Total Page-views

Blog Archive

IoW GG links

To look at the Isle of Wight Green Gym web page (contains details of sessions etc) please use the following link :-

The link to Twitter is

If you would like to leave us any comments then please use this link

Friday 26 June 2009

Wed 24th June 2009 - Rew Down, Ventnor.

Helping the Rangers at Rew Down, Ventnor was this week’s venue for the Green Gym, and we had various tasks to undertake. These were building a new stile, entailing the removal of the old broken one, digging out the existing holes to a depth of about three feet, tamping in the new posts using the excavated soil and a few stones, (which amazingly took four of us most of the morning), then attaching and cross members and step; removing and bagging up for later collection any ragwort that could be found; and cutting back some small areas of cotoneaster (having a quick check for any nesting birds first of course).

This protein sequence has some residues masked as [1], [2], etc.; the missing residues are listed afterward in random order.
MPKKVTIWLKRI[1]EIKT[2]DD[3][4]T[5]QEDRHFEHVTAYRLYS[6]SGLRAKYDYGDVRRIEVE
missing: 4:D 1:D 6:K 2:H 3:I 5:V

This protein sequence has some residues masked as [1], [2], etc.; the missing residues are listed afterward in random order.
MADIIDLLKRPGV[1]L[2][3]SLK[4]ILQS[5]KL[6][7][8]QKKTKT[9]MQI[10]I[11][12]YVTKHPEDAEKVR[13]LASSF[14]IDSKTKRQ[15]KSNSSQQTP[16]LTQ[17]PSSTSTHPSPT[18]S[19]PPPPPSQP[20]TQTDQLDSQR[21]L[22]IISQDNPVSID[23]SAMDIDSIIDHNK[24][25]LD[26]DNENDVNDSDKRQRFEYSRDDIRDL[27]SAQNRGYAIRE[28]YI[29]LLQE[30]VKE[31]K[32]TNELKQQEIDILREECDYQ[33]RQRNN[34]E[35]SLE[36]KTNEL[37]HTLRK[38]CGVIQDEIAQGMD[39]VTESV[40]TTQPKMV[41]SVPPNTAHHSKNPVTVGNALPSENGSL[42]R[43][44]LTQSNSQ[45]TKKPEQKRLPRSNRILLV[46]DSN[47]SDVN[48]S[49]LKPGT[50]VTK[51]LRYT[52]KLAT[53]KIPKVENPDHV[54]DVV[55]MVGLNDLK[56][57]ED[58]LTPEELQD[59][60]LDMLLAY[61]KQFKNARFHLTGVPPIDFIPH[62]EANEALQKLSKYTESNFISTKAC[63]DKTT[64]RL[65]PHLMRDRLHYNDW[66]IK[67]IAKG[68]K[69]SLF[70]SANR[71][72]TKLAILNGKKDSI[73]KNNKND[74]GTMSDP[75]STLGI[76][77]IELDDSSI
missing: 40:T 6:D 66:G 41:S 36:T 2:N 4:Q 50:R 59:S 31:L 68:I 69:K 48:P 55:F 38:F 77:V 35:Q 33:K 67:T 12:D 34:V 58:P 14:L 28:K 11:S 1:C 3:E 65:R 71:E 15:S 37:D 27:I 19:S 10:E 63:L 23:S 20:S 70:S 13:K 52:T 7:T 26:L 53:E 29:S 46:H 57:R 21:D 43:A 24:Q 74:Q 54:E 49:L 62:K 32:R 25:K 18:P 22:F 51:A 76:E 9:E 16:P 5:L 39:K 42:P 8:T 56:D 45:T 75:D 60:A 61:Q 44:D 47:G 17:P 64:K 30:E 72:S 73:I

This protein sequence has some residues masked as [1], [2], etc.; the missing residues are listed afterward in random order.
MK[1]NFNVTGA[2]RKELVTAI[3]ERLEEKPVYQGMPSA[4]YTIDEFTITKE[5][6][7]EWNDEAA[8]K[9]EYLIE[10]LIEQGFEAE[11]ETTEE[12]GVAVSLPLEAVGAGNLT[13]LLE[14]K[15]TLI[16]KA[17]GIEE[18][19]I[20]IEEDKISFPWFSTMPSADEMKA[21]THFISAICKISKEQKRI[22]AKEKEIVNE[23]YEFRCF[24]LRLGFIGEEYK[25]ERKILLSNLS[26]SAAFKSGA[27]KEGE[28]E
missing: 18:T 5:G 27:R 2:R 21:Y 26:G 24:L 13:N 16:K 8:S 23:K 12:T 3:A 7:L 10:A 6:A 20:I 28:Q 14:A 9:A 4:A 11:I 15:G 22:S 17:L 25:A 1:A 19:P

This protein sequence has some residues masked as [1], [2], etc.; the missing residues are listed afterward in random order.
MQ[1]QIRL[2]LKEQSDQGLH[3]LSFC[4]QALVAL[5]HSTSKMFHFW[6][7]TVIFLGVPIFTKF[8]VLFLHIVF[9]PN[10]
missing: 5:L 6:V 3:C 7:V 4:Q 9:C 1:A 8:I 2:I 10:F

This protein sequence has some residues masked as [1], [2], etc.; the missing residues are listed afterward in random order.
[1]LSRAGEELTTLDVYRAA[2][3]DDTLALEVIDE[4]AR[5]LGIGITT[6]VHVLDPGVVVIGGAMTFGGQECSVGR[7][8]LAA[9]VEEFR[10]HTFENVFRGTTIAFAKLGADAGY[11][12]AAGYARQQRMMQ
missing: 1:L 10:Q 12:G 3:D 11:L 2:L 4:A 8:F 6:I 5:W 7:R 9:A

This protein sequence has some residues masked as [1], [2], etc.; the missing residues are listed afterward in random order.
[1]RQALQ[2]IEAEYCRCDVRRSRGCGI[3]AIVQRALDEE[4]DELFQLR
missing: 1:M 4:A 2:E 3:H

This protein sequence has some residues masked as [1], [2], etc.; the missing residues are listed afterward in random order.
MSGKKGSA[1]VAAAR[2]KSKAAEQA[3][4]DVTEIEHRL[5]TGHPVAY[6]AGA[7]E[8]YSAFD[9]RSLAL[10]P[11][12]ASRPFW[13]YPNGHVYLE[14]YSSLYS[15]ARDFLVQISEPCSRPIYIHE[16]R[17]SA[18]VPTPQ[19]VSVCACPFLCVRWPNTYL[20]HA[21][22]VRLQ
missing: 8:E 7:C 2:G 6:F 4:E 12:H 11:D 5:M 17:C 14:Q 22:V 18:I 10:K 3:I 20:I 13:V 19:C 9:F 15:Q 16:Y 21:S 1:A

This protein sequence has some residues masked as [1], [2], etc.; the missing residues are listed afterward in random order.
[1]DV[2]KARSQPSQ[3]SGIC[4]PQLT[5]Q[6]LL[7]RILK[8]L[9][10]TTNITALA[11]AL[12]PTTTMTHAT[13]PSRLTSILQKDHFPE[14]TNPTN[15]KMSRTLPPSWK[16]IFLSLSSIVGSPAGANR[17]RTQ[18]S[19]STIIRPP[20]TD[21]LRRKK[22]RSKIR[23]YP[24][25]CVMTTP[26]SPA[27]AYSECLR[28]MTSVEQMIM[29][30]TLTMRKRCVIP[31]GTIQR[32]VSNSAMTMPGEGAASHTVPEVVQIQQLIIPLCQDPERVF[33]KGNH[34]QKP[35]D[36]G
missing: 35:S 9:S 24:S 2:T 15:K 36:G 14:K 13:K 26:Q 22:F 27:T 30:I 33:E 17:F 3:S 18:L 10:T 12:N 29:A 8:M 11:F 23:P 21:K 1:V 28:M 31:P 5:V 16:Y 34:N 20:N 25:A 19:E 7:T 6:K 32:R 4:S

Carrie’s Nature Lesson

Two interesting finds this week were Wood Spurge and Creeping Thyme (see pictures). Wood Spurge (Euphorbia Amygdaloides) is the only common spurge found usually in English woodlands, and recognised by its hairy, erect stems and yellowish, branched flower heads. It is a spreading and clump forming plant which can also be found (as here on Rew Down) in open, humid areas. Its flowers are very odd, lacking as they do both petals and sepals. Each cup-like structure contains one or more male flowers and a female flower, and some spurges are pollinated not by bees but by ichneumon wasps. Creeping Thyme (Thymus Serpyllum) is an evergreen subshrub that spreads to form a carpet, giving off a strong aroma when trodden on. It has tiny, finely hairy, mid-green leaves on wiry trailing stems and is covered in masses of tiny purple flowers in summer, which are loved by bees. Interestingly in the centre and slightly to the right of the picture, you can also see the elongated pink seed pods of a birdsfoot trefoil, so called because they are shaped like the foot of a bird.
Thanks to Carrie for the editorial and some of the pictures, the other pictures are from Richard the Ranger.

Friday 19 June 2009

Wed 17th June 2009 - St Helens Duver